Background: Drinking of alcohol among university students is a global phenomenon with heavy episodic drinking being accepted despite several potential negative consequences. Half of all young adults in Sweden attend university making the health and well-being of this group a public health concern. There is emerging evidence that text messaging (SMS) interventions are effective to promote behaviour change among students. However, it is still unclear how effectiveness can be optimized through intervention design or how user interest and adherence can be maximised. Objective: To develop an SMS-based intervention targeting alcohol drinking among university students using formative research. Methods: A formative research design was used including an iterative revision process based on input from end users and experts. Data were collected via focus groups (n=7) with students and a panel evaluation involving students (n=15) and experts (n=5). Student participants were recruited from five universities in Sweden. A semi-structured interview guide was used in the focus groups and included questions on alcohol culture, message content and intervention format. The panel evaluation asked participants to rate to what degree preliminary messages were understandable, usable and had a good tone on a scale from 1 to 4 (1 = very low degree; 4 = very high degree). Participants could also write their own comments for each message. Qualitative data were analysed using qualitative descriptive analysis. Quantitative data were analysed using descriptive statistics. The SMS messages and the intervention format were revised continuously, in parallel with data collection. A behaviour change technique analysis was conducted on the final version of the program. Results: The focus group data showed that, overall, students were positive towards the SMS intervention. Messages that were neutral, motivated, clear and tangible engaged students. Students expressed that they preferred short, concise messages and confirmed that a 6-week intervention was an appropriate duration. However, there was limited consensus regarding SMS frequency, personalization of messages and timing. Overall, messages scored high on understanding (3.86, SD 0.43), usability (3.70, SD 0.61) and tone (3.78, SD 0.53). Participants added comments to 67 of 70 messages, including suggestions for change in wording, order of messages, and feedback on why a message was unclear or needed major revision. Comments also included positive feedback that confirmed the value of the messages. Twenty-three behaviour change techniques, aimed at, for example, addressing self-regulatory skills, were identified in the final program. Conclusions: The formative research design was valuable and resulted in significant changes to the intervention. All the original SMS messages were changed and new messages were added. The findings showed that, overall, students were positive towards receiving support through SMS and that neutral, motivated, clear and tangible messages promoted engagement. However, limited consensus was found on the timing, frequency and tailoring of messages.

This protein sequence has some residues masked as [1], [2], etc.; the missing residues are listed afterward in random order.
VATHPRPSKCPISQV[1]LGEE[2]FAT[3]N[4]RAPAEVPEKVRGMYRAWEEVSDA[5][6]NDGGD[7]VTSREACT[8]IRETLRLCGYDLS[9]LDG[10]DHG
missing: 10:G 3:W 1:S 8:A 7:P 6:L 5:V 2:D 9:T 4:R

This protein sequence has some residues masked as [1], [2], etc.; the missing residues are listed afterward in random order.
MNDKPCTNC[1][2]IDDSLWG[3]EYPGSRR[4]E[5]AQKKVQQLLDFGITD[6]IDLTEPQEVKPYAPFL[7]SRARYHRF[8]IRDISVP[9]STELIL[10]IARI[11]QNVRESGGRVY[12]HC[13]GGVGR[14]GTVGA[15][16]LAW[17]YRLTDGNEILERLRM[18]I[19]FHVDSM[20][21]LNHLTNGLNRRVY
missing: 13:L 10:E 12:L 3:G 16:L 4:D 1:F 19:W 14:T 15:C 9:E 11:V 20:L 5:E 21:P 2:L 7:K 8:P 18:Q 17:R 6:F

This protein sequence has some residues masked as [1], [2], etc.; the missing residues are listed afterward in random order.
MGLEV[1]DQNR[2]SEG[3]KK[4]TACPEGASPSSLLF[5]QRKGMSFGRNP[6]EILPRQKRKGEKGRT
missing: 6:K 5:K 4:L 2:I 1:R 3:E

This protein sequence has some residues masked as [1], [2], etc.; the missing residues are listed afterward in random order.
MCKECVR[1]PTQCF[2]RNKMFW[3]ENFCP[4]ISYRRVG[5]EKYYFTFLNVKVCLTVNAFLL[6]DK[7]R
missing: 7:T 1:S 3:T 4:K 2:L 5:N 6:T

• A mobile phone app for dietary intake assessment (e-EPIDEMIOLOGY): comparison with a food frequency questionnaire